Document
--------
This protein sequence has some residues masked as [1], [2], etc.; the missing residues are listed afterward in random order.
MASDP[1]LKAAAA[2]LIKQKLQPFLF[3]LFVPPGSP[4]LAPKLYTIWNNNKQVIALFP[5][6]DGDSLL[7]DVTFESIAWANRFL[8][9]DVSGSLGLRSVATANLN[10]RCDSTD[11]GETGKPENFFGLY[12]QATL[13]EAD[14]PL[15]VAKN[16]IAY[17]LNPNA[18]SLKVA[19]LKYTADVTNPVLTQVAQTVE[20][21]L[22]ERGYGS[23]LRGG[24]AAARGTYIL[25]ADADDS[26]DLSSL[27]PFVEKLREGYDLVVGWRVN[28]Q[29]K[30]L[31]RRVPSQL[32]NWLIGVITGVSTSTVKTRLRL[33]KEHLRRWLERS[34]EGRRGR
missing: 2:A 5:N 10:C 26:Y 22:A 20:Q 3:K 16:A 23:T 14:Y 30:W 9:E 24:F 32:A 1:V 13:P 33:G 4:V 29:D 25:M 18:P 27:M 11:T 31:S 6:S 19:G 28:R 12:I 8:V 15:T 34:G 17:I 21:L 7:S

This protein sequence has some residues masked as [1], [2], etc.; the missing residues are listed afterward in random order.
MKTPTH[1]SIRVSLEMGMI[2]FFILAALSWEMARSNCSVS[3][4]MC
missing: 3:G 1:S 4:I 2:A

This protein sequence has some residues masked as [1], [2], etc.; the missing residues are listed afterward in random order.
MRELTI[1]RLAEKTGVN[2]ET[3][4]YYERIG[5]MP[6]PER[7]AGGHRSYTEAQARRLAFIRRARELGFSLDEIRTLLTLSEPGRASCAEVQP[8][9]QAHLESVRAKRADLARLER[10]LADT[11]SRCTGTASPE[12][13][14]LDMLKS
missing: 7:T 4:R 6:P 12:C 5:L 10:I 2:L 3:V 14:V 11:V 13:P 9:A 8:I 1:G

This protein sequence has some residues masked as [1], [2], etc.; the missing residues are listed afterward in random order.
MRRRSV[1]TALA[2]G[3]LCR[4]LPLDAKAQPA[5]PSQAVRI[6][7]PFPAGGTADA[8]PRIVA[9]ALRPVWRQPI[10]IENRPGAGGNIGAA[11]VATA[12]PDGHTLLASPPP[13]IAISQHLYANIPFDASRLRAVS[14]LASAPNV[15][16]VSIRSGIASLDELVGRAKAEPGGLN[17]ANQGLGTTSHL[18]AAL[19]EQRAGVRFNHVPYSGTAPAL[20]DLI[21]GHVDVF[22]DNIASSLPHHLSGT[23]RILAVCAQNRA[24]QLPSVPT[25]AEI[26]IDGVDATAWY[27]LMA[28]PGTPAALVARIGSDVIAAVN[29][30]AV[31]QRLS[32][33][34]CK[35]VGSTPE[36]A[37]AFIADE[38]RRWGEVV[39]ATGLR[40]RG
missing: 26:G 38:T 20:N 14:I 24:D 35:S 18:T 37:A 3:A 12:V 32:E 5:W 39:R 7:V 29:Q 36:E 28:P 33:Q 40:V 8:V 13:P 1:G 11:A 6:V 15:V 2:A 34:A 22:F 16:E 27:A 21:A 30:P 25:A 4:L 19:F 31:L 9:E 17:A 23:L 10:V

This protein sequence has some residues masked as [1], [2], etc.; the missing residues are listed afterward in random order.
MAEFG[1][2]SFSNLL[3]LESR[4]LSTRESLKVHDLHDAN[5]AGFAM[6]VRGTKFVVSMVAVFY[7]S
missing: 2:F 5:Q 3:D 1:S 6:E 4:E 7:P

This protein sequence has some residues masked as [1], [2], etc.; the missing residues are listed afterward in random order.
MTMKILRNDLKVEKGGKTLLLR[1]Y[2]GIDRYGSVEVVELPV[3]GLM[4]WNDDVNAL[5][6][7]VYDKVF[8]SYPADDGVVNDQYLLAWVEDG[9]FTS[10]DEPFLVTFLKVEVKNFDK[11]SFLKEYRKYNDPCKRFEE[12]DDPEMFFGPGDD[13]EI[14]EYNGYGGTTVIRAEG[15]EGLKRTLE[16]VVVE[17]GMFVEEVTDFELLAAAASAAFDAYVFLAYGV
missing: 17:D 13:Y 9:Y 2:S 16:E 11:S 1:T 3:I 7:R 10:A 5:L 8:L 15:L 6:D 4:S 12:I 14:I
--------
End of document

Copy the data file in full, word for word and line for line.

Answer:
This protein sequence has some residues masked as [1], [2], etc.; the missing residues are listed afterward in random order.
MASDP[1]LKAAAA[2]LIKQKLQPFLF[3]LFVPPGSP[4]LAPKLYTIWNNNKQVIALFP[5][6]DGDSLL[7]DVTFESIAWANRFL[8][9]DVSGSLGLRSVATANLN[10]RCDSTD[11]GETGKPENFFGLY[12]QATL[13]EAD[14]PL[15]VAKN[16]IAY[17]LNPNA[18]SLKVA[19]LKYTADVTNPVLTQVAQTVE[20][21]L[22]ERGYGS[23]LRGG[24]AAARGTYIL[25]ADADDS[26]DLSSL[27]PFVEKLREGYDLVVGWRVN[28]Q[29]K[30]L[31]RRVPSQL[32]NWLIGVITGVSTSTVKTRLRL[33]KEHLRRWLERS[34]EGRRGR
missing: 2:A 5:N 10:C 26:Y 22:A 20:Q 3:K 16:A 23:T 14:Y 30:W 9:E 24:F 32:A 1:V 13:P 33:G 4:V 29:D 25:M 18:P 27:M 11:T 31:S 6:S 19:G 28:R 12:I 8:V 15:T 34:G 17:I 21:L 7:S

This protein sequence has some residues masked as [1], [2], etc.; the missing residues are listed afterward in random order.
MKTPTH[1]SIRVSLEMGMI[2]FFILAALSWEMARSNCSVS[3][4]MC
missing: 3:G 1:S 4:I 2:A

This protein sequence has some residues masked as [1], [2], etc.; the missing residues are listed afterward in random order.
MRELTI[1]RLAEKTGVN[2]ET[3][4]YYERIG[5]MP[6]PER[7]AGGHRSYTEAQARRLAFIRRARELGFSLDEIRTLLTLSEPGRASCAEVQP[8][9]QAHLESVRAKRADLARLER[10]LADT[11]SRCTGTASPE[12][13][14]LDMLKS
missing: 7:T 4:R 6:P 12:C 5:L 10:I 2:L 3:V 14:V 11:V 13:P 9:A 8:I 1:G

This protein sequence has some residues masked as [1], [2], etc.; the missing residues are listed afterward in random order.
MRRRSV[1]TALA[2]G[3]LCR[4]LPLDAKAQPA[5]PSQAVRI[6][7]PFPAGGTADA[8]PRIVA[9]ALRPVWRQPI[10]IENRPGAGGNIGAA[11]VATA[12]PDGHTLLASPPP[13]IAISQHLYANIPFDASRLRAVS[14]LASAPNV[15][16]VSIRSGIASLDELVGRAKAEPGGLN[17]ANQGLGTTSHL[18]AAL[19]EQRAGVRFNHVPYSGTAPAL[20]DLI[21]GHVDVF[22]DNIASSLPHHLSGT[23]RILAVCAQNRA[24]QLPSVPT[25]AEI[26]IDGVDATAWY[27]LMA[28]PGTPAALVARIGSDVIAAVN[29][30]AV[31]QRLS[32][33][34]CK[35]VGSTPE[36]A[37]AFIADE[38]RRWGEVV[39]ATGLR[40]RG
missing: 26:G 38:T 20:N 14:I 24:D 35:S 18:T 37:A 3:A 12:V 32:E 5:W 39:R 7:V 29:Q 36:E 28:P 33:Q 40:V 8:V 13:P 1:G 11:A 6:V 15:V 2:A 34:A 22:F 16:E 27:A 21:A 30:P 25:A 4:L 19:F 31:L 9:E 17:A 23:L 10:V

This protein sequence has some residues masked as [1], [2], etc.; the missing residues are listed afterward in random order.
MAEFG[1][2]SFSNLL[3]LESR[4]LSTRESLKVHDLHDAN[5]AGFAM[6]VRGTKFVVSMVAVFY[7]S
missing: 2:F 5:Q 3:D 1:S 6:E 4:E 7:P

This protein sequence has some residues masked as [1], [2], etc.; the missing residues are listed afterward in random order.
MTMKILRNDLKVEKGGKTLLLR[1]Y[2]GIDRYGSVEVVELPV[3]GLM[4]WNDDVNAL[5][6][7]VYDKVF[8]SYPADDGVVNDQYLLAWVEDG[9]FTS[10]DEPFLVTFLKVEVKNFDK[11]SFLKEYRKYNDPCKRFEE[12]DDPEMFFGPGDD[13]EI[14]EYNGYGGTTVIRAEG[15]EGLKRTLE[16]VVVE[17]GMFVEEVTDFELLAAAASAAFDAYVFLAYGV
missing: 17:D 13:Y 9:Y 2:S 16:E 11:S 1:T 3:I 7:R 10:A 5:L 8:L 15:L 6:D 4:S 12:I 14:I